“I’m not going to prison without one last fuck!” He shouted, then put his gun to the girl’s temple and forced her to spread her legs on a desk. She was crying and screaming as Tommy began driving his phallus inside her. It was in that moment I completely snapped, cracking Tommy over the head with my pistol.
“I’m sorry,” I told the girl, “Fill your pockets with cash and go.” She nodded in understanding. Turning to stirring Tommy, I bent him over the desk and forced myself in. His screams louder than the girls, I clasped my hand over his mouth.
“How do you like?!!” I screamed.
He bit my hand as I pulled the trigger, and painted his insides.
Caught red handed with two duffle bags of cash and my dick in dead Tommy’s ass. The girl lied for me in court. I got five years, but I like the boys here just fine…
Whoa. That was an ending I did not see coming. Personally I like the last couple lines, they give it closure but don't sound forced.
Oooh I think I like that better, just a touch more twisted ;)
"So are you going to tell me who he is?"
"You know the rules." Daisy says.
"Your all buisness now I guess." I say.
"Of course." Daisy sips her green tea frappachino.
"Just tell your boyfriend that we're starting to attract some heat." I say and the light humor in our dialogue fades as soon as it starts.
"He's not my boyfriend, Adam, so stop calling him that. Take care of whatever is going on or the money is coming out of your pocket for having to relocate the lab." She says.
"I piss a hundred and fifty grand." I mumble to myself.
"Excuse me?" Daisy says while she stares at me from behind her sunglasses.
Three blonde high school girls walk into the coffee shop giggling. All of them are wearing tight jeans and I wouldn't mind fucking them even though one of them is kind of chubby. It occurs to me that everyone in the coffee shop looks the same. Black, thick rimmed glasses, tight, cut off jean shorts, dreadlocks, flip flops and Chuck Taylors with writing on them.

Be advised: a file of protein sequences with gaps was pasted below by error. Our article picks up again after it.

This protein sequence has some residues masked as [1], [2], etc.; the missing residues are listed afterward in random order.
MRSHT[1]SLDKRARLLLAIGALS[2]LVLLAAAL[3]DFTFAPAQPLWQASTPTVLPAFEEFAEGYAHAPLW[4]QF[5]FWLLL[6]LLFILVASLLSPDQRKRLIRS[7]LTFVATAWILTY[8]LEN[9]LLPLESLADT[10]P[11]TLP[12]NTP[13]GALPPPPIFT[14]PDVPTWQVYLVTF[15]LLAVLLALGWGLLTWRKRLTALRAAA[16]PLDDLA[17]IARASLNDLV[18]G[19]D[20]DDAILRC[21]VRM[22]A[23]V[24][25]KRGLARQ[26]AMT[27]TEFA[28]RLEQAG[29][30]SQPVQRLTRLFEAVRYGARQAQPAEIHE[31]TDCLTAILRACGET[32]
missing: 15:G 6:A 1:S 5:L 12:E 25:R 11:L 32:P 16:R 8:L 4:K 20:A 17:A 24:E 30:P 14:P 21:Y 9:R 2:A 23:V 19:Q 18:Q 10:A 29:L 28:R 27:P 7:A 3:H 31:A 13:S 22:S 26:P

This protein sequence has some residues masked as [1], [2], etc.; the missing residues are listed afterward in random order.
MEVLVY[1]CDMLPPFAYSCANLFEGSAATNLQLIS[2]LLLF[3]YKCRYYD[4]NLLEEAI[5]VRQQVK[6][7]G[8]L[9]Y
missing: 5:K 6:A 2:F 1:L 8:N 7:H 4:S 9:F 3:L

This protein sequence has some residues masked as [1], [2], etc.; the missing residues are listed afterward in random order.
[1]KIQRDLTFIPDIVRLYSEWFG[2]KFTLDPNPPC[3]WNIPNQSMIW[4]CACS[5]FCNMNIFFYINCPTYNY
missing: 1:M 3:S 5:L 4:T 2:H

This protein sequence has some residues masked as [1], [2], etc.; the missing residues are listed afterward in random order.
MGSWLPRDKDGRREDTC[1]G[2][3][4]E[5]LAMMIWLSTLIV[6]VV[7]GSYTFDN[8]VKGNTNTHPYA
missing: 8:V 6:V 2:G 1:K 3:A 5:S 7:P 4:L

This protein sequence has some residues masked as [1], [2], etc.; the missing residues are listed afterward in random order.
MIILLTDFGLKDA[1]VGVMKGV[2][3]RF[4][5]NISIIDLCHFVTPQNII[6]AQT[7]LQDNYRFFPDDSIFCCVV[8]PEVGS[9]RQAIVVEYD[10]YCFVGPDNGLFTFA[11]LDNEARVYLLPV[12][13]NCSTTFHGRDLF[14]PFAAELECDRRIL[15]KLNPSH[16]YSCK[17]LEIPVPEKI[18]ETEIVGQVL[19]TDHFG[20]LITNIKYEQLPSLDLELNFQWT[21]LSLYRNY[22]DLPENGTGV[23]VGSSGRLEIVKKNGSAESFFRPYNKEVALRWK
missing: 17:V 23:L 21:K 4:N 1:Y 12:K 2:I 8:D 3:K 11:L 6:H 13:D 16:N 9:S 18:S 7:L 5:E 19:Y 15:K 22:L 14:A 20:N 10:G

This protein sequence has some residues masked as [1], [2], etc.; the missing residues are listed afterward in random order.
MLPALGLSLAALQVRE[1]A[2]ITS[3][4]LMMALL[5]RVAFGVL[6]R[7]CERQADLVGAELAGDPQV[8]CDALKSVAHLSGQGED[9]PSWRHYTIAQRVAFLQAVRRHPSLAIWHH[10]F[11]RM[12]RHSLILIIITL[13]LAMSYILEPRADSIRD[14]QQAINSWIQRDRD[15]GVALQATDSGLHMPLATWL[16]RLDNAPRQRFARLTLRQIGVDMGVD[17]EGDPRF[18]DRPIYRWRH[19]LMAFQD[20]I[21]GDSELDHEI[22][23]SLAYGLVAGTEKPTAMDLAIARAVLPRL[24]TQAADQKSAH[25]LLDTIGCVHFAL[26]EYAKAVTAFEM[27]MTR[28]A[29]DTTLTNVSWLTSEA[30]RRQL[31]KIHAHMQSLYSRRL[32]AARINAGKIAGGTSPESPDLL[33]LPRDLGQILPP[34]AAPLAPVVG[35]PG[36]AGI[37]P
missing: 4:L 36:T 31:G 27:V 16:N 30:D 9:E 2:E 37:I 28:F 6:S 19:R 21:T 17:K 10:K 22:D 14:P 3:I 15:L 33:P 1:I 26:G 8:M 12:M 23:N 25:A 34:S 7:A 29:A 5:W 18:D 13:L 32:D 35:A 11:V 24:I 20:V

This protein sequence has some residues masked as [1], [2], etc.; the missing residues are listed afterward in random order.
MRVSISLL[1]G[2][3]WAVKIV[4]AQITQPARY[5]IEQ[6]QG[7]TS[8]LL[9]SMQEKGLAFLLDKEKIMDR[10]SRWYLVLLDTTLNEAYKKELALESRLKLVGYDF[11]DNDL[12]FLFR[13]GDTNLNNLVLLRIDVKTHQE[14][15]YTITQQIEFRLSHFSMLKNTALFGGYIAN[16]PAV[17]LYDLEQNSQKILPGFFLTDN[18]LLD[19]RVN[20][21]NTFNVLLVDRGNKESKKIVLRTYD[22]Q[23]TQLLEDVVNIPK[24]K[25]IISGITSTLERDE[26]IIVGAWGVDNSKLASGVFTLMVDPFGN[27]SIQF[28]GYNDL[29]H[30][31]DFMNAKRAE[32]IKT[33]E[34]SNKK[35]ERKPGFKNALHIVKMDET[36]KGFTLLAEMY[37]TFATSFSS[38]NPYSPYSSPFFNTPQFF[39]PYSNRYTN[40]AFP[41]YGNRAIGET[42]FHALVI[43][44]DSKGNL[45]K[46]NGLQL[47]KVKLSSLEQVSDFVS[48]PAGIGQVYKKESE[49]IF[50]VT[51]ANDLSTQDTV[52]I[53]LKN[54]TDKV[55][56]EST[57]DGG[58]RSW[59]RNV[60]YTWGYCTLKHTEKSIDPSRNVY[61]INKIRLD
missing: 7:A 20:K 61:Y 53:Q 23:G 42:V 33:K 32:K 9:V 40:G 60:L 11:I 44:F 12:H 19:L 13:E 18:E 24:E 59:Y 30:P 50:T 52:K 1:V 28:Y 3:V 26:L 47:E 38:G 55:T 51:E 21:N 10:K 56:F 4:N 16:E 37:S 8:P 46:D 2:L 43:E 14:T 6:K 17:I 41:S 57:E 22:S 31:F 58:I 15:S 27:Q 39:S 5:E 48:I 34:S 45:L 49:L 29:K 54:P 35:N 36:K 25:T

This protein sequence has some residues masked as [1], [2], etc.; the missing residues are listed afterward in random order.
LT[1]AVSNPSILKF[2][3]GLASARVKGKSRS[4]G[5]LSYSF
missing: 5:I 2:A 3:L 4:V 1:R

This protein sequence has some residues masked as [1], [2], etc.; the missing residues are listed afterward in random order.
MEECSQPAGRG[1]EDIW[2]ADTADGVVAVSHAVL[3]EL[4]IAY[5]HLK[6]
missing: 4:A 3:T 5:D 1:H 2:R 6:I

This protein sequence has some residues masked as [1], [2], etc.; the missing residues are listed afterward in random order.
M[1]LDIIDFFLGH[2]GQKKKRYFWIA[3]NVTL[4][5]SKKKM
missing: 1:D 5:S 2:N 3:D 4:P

All of them smell like skunk weed and most of them are drinking iced coffees. Independent coffee shops are the best places for drop offs. Daisy slips right in and nobody pays attention to her because she is in her element. She is at a hippie safe haven. She is redneck in a Waffle House.
I haven't spent this much time around hippies since I was in college. The crunchies always had the best bud and it got to the point that I was smoking so much with them that I almost majored in poetry. It wasn't until my senior year that I decided to major in journalism, because I was already writing liberal articles for the school paper.
"Same stall as always." Daisy says before she leaves the coffee shop.
I watch her as she walks out to the side walk. She crosses the street without looking back at me. Daisy has probably had her bright, red, dreadlocks since junior high. Daisy is one of the only old school hippies left. I bet she still samples our product and eats cat food.
I'm the only one in the entire place wearing a suit with a newspaper tucked under my arm. When I sit up, all eyes are on me. I wash my face in the bathroom sink after locking the door. Daisy uses the same joke every month when I meet her here. Daisy is right though, it is always in the same stall because there is only one toilet, in one bathroom.
The bathroom reeks of bleach and air freshner and it stings my nostrils with every breath. I push a ceiling tile up and over and pat around for the product. The product is in a freezer bag. In the freezer bag is a bible of acid wrapped in aluminum foil. Thats 10,000 hits in sheets of 900.
This is the point where I have to be careful. More than once, my foot has slipped into the toilet, soaking my sock and dress pants. Walking out of the bathroom, leaving foot print tracks of piss water is way more embarrasing than toiet paper stuck to your shoe. And it isn't good for staying incognito.